I shuffled in my seat. In the last six months I’d seen eight different mental health professionals. They all suggested I was reliving a traumatic experience. Seven of them diagnosed me with post-traumatic stress disorder. This one would likely do the same unless I leveled with her.

“Yesterday, Emily received a visit from Martin.”

The clinician didn’t try to interrupt me so I continued.

“She told him about her brother, Arthur.”

“So there are three of them now?”

“See, that’s the thing… There are at least six of them.”

“Six?” She made another notation in her folder. “Please continue.”

“From what I can tell, Emily and Arthur are brother and sister. There are a set of triplets somewhere, but Martin can’t find them yet.”

“So, you dreamed this?”

“No! I keep trying to tell you – I hear Emily.”

“You ‘hear’ her?”

“Yeah. When I try to sleep, I can hear what she hears.”

“Interesting.” She made yet another notation. “Tell me more.”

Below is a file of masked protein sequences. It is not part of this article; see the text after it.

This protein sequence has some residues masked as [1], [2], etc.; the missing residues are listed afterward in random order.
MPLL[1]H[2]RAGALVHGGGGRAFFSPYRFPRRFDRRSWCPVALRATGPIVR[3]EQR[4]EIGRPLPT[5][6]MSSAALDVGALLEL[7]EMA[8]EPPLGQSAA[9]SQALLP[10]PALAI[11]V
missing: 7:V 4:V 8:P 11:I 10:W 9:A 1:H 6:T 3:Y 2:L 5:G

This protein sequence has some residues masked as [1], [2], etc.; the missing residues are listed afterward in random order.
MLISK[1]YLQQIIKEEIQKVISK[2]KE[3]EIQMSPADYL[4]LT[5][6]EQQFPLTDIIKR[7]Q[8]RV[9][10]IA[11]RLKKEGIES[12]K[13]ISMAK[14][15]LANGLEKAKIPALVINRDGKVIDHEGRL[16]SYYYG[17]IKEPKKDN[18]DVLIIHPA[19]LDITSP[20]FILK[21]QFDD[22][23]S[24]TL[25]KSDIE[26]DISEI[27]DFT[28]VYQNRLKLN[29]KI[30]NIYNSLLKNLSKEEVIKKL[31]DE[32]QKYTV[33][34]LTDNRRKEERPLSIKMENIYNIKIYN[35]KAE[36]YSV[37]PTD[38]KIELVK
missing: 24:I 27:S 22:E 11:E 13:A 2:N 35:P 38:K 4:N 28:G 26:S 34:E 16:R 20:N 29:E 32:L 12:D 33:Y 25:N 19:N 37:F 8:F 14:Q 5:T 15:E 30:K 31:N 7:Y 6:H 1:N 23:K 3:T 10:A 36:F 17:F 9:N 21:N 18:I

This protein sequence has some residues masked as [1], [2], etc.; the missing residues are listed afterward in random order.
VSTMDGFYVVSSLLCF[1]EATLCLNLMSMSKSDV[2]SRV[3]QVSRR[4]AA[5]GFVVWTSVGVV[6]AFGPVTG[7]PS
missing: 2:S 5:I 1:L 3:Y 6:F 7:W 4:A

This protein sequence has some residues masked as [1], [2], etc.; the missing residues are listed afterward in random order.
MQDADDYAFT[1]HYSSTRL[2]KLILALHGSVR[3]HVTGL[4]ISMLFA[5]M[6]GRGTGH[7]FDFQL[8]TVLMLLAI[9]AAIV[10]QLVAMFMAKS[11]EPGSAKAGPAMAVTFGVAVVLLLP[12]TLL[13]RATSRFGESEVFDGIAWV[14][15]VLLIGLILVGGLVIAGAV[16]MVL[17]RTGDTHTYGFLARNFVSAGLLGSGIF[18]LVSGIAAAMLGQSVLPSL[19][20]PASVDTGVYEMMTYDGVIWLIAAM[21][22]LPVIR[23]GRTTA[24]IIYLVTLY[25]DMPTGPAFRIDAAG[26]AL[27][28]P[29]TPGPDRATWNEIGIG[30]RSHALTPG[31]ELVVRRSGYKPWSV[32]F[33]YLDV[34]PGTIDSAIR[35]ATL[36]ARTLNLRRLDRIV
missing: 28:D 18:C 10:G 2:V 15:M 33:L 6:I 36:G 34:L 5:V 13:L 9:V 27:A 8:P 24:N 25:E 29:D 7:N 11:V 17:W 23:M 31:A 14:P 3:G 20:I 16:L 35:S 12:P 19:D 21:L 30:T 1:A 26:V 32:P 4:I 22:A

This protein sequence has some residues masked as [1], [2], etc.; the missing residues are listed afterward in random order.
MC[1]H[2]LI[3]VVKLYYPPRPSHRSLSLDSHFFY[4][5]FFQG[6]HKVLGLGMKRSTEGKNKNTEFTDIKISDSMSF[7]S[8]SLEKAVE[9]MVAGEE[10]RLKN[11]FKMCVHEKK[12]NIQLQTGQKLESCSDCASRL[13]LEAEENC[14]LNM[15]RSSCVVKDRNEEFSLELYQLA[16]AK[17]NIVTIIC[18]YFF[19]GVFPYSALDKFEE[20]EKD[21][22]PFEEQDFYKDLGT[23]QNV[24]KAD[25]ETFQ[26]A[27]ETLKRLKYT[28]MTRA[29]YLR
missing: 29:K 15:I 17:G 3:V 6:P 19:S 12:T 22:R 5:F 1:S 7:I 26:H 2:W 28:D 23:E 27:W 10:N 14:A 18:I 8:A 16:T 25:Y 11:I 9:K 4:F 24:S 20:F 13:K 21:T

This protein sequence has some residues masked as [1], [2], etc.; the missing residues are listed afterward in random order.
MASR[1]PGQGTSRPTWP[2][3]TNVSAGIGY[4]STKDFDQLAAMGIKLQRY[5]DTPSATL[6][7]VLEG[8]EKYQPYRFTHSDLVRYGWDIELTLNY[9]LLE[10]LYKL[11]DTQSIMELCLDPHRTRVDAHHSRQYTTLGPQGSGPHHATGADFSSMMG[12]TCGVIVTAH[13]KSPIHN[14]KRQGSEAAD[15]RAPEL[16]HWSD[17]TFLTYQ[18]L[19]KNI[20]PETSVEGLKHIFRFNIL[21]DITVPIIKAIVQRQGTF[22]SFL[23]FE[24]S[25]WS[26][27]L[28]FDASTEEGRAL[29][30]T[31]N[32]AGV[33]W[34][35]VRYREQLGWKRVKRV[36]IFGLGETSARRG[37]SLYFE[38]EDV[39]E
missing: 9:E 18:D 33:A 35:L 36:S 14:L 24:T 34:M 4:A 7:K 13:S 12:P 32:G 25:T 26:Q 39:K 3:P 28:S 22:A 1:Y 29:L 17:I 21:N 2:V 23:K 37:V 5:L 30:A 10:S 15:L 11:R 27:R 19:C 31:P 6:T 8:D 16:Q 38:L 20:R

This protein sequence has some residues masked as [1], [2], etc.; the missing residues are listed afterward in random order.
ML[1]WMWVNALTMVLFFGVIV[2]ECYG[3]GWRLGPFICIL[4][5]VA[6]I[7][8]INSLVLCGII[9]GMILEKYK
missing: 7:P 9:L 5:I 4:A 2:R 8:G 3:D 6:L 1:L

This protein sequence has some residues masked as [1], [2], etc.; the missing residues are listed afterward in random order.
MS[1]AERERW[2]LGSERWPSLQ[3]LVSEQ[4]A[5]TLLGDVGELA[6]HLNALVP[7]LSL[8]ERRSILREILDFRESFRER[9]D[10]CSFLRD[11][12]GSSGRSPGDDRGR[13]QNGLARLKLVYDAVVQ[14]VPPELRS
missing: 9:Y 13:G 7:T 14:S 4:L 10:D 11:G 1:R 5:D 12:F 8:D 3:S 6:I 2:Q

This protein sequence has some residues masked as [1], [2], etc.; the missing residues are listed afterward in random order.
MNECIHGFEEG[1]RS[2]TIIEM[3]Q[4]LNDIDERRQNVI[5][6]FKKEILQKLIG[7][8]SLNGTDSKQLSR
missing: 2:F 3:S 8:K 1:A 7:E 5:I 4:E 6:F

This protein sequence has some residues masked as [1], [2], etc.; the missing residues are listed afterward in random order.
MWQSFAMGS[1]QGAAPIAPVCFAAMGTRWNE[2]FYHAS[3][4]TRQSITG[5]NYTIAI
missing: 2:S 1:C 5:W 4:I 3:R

* * *

Robert paced back and forth in Lab 4-C. When we reached the lab, he ordered everyone inside to leave. “Can you control Arthur?”

“He’s a kid. I can’t control a regular eight-year-old, let alone a super-kid.”

“What happens if he tries to pull the same crap Martin is doing?”

“Well…” I hesitated for just a moment. Robert seemed to sense this and his pacing stopped. He glared at me. I’d seen that look many times before. I didn’t have the heart to tell him he was hardly the most menacing.

“I’m not gonna like this, am I?”


“That’s a deep subject.”

I smiled at his lame pun. Before continuing, I took a deep breath. “We used genetic modification to block his body from producing a specific enzyme. Without weekly enzyme replacement therapy, He’ll die within a few days.”